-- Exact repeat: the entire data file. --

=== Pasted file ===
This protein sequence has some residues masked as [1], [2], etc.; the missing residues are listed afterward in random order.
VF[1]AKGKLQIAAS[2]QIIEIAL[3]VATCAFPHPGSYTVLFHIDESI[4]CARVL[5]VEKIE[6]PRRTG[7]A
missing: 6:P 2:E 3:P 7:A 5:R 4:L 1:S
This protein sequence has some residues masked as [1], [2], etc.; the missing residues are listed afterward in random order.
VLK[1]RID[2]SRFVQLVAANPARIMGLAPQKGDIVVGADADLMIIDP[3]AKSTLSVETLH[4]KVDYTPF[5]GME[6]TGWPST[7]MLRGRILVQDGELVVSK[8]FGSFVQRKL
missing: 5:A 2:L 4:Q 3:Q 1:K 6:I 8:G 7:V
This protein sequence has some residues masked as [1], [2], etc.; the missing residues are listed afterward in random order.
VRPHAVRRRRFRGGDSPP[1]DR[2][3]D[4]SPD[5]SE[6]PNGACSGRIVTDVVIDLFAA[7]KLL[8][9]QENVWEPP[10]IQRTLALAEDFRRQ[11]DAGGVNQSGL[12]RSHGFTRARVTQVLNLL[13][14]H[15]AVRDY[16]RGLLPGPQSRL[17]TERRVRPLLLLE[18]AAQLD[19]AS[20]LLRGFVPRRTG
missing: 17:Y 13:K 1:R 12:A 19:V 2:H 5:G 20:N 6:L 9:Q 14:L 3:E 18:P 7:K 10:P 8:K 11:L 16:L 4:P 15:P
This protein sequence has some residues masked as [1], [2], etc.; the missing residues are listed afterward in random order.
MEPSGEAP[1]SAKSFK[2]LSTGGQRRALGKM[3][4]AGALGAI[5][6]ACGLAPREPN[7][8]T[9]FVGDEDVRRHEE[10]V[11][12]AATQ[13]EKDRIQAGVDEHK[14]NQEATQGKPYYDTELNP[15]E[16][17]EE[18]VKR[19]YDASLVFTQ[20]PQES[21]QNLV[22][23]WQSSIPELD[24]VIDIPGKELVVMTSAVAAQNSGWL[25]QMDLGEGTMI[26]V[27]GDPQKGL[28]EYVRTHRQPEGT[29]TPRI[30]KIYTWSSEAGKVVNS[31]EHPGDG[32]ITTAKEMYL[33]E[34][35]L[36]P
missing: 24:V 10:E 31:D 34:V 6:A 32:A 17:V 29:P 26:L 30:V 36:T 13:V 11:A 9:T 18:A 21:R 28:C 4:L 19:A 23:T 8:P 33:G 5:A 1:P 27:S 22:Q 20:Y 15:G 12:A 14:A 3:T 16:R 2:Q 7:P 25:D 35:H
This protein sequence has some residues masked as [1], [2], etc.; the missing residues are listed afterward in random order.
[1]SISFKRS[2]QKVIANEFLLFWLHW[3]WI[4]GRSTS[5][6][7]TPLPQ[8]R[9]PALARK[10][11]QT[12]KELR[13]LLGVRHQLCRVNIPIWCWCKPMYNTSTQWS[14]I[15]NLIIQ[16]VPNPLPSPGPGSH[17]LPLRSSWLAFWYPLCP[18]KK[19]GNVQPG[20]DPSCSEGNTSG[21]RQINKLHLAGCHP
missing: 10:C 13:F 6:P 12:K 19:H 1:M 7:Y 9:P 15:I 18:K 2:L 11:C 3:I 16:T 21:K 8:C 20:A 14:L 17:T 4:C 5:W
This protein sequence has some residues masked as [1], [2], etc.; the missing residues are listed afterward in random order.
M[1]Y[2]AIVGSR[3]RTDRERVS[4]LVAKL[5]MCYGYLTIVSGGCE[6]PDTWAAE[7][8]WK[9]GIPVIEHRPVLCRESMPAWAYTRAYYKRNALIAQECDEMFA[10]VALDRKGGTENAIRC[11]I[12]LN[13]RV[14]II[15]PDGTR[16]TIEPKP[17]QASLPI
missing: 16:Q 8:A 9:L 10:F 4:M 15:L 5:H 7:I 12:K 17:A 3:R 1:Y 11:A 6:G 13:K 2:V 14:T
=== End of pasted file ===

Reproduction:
This protein sequence has some residues masked as [1], [2], etc.; the missing residues are listed afterward in random order.
VF[1]AKGKLQIAAS[2]QIIEIAL[3]VATCAFPHPGSYTVLFHIDESI[4]CARVL[5]VEKIE[6]PRRTG[7]A
missing: 6:P 2:E 3:P 7:A 5:R 4:L 1:S
This protein sequence has some residues masked as [1], [2], etc.; the missing residues are listed afterward in random order.
VLK[1]RID[2]SRFVQLVAANPARIMGLAPQKGDIVVGADADLMIIDP[3]AKSTLSVETLH[4]KVDYTPF[5]GME[6]TGWPST[7]MLRGRILVQDGELVVSK[8]FGSFVQRKL
missing: 5:A 2:L 4:Q 3:Q 1:K 6:I 8:G 7:V
This protein sequence has some residues masked as [1], [2], etc.; the missing residues are listed afterward in random order.
VRPHAVRRRRFRGGDSPP[1]DR[2][3]D[4]SPD[5]SE[6]PNGACSGRIVTDVVIDLFAA[7]KLL[8][9]QENVWEPP[10]IQRTLALAEDFRRQ[11]DAGGVNQSGL[12]RSHGFTRARVTQVLNLL[13][14]H[15]AVRDY[16]RGLLPGPQSRL[17]TERRVRPLLLLE[18]AAQLD[19]AS[20]LLRGFVPRRTG
missing: 17:Y 13:K 1:R 12:A 19:V 2:H 5:G 20:N 6:L 9:Q 14:L 3:E 18:P 7:K 10:P 8:K 11:L 16:L 4:P 15:P
This protein sequence has some residues masked as [1], [2], etc.; the missing residues are listed afterward in random order.
MEPSGEAP[1]SAKSFK[2]LSTGGQRRALGKM[3][4]AGALGAI[5][6]ACGLAPREPN[7][8]T[9]FVGDEDVRRHEE[10]V[11][12]AATQ[13]EKDRIQAGVDEHK[14]NQEATQGKPYYDTELNP[15]E[16][17]EE[18]VKR[19]YDASLVFTQ[20]PQES[21]QNLV[22][23]WQSSIPELD[24]VIDIPGKELVVMTSAVAAQNSGWL[25]QMDLGEGTMI[26]V[27]GDPQKGL[28]EYVRTHRQPEGT[29]TPRI[30]KIYTWSSEAGKVVNS[31]EHPGDG[32]ITTAKEMYL[33]E[34][35]L[36]P
missing: 24:V 10:E 31:D 34:V 6:A 32:A 17:V 29:P 26:L 30:V 36:T 13:V 11:A 9:T 18:A 21:R 28:C 4:L 19:A 23:T 8:P 33:G 5:A 1:P 27:S 22:Q 20:Y 15:G 12:A 14:A 3:T 16:R 2:Q 7:P 25:D 35:H
This protein sequence has some residues masked as [1], [2], etc.; the missing residues are listed afterward in random order.
[1]SISFKRS[2]QKVIANEFLLFWLHW[3]WI[4]GRSTS[5][6][7]TPLPQ[8]R[9]PALARK[10][11]QT[12]KELR[13]LLGVRHQLCRVNIPIWCWCKPMYNTSTQWS[14]I[15]NLIIQ[16]VPNPLPSPGPGSH[17]LPLRSSWLAFWYPLCP[18]KK[19]GNVQPG[20]DPSCSEGNTSG[21]RQINKLHLAGCHP
missing: 10:C 13:F 6:P 12:K 19:H 1:M 7:Y 9:P 15:I 18:K 2:L 11:C 3:I 16:T 21:K 8:C 20:A 14:L 17:T 4:C 5:W
This protein sequence has some residues masked as [1], [2], etc.; the missing residues are listed afterward in random order.
M[1]Y[2]AIVGSR[3]RTDRERVS[4]LVAKL[5]MCYGYLTIVSGGCE[6]PDTWAAE[7][8]WK[9]GIPVIEHRPVLCRESMPAWAYTRAYYKRNALIAQECDEMFA[10]VALDRKGGTENAIRC[11]I[12]LN[13]RV[14]II[15]PDGTR[16]TIEPKP[17]QASLPI
missing: 16:Q 8:A 9:L 10:F 4:M 15:L 5:H 7:I 12:K 17:A 3:R 1:Y 11:A 6:G 13:K 2:V 14:T